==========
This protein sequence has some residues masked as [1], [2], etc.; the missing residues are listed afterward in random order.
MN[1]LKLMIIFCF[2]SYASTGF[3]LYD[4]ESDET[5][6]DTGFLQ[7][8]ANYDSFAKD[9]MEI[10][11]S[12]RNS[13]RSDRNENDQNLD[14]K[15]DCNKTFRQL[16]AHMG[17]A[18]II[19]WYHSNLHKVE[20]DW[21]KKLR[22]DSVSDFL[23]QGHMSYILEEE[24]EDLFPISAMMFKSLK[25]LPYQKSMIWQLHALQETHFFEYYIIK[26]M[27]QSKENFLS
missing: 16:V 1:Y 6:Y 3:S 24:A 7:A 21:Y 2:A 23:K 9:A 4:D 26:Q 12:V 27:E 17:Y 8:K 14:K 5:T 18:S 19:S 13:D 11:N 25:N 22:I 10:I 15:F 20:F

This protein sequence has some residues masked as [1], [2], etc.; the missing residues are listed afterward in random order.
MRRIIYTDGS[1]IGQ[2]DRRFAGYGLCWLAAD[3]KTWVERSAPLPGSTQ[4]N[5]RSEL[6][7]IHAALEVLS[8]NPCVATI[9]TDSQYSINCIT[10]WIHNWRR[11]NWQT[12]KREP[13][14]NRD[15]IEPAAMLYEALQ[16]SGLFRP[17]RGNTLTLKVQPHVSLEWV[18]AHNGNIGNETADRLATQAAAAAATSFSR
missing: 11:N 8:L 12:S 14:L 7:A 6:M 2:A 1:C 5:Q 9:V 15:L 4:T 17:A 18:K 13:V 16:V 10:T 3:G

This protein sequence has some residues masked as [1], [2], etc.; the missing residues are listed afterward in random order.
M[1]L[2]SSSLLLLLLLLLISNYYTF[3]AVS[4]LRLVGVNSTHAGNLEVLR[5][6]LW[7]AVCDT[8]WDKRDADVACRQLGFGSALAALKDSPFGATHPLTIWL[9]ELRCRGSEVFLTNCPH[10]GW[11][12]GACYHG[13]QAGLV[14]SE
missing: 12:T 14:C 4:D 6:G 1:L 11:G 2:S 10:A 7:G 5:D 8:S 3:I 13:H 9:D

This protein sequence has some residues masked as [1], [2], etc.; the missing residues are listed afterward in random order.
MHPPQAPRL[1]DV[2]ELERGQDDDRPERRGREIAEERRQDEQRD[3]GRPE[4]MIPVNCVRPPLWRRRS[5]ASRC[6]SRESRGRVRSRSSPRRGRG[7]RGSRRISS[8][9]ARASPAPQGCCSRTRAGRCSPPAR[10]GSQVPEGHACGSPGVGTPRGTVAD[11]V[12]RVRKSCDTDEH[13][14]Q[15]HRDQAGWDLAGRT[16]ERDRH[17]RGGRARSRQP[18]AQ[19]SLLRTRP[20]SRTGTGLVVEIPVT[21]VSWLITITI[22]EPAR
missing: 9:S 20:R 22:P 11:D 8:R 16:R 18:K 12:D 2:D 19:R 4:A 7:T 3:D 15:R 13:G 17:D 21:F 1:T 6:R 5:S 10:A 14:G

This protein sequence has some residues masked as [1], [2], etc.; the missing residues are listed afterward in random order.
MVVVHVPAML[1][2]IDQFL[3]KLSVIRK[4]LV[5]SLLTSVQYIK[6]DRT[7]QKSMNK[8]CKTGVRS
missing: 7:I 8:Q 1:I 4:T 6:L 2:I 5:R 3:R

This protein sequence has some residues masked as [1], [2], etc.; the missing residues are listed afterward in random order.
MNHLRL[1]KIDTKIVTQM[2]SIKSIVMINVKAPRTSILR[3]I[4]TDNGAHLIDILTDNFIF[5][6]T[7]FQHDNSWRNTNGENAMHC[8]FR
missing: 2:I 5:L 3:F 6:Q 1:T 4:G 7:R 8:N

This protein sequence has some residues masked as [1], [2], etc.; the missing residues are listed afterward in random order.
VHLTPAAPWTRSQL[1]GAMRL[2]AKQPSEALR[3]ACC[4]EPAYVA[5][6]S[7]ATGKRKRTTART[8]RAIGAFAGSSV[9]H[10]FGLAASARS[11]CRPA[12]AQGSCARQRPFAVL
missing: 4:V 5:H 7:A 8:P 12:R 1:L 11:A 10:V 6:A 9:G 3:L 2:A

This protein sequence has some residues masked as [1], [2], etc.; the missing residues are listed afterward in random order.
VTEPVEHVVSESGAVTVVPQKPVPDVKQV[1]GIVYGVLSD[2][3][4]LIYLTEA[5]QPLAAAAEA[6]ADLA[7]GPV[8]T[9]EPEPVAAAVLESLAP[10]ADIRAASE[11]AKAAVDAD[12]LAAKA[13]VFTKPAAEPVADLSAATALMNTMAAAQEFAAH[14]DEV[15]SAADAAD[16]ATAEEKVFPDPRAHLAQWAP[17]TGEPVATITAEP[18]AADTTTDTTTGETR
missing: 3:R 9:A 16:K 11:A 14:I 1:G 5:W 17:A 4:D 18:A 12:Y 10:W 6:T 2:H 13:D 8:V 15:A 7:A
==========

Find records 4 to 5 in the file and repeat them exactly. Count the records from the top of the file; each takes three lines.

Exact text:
This protein sequence has some residues masked as [1], [2], etc.; the missing residues are listed afterward in random order.
MHPPQAPRL[1]DV[2]ELERGQDDDRPERRGREIAEERRQDEQRD[3]GRPE[4]MIPVNCVRPPLWRRRS[5]ASRC[6]SRESRGRVRSRSSPRRGRG[7]RGSRRISS[8][9]ARASPAPQGCCSRTRAGRCSPPAR[10]GSQVPEGHACGSPGVGTPRGTVAD[11]V[12]RVRKSCDTDEH[13][14]Q[15]HRDQAGWDLAGRT[16]ERDRH[17]RGGRARSRQP[18]AQ[19]SLLRTRP[20]SRTGTGLVVEIPVT[21]VSWLITITI[22]EPAR
missing: 9:S 20:R 22:P 11:D 8:R 16:R 18:K 12:D 2:D 19:R 4:A 7:T 3:D 15:R 13:G 17:D 21:F 1:T 6:R 5:S 10:A 14:G

This protein sequence has some residues masked as [1], [2], etc.; the missing residues are listed afterward in random order.
MVVVHVPAML[1][2]IDQFL[3]KLSVIRK[4]LV[5]SLLTSVQYIK[6]DRT[7]QKSMNK[8]CKTGVRS
missing: 7:I 8:Q 1:I 4:T 6:L 2:I 5:R 3:R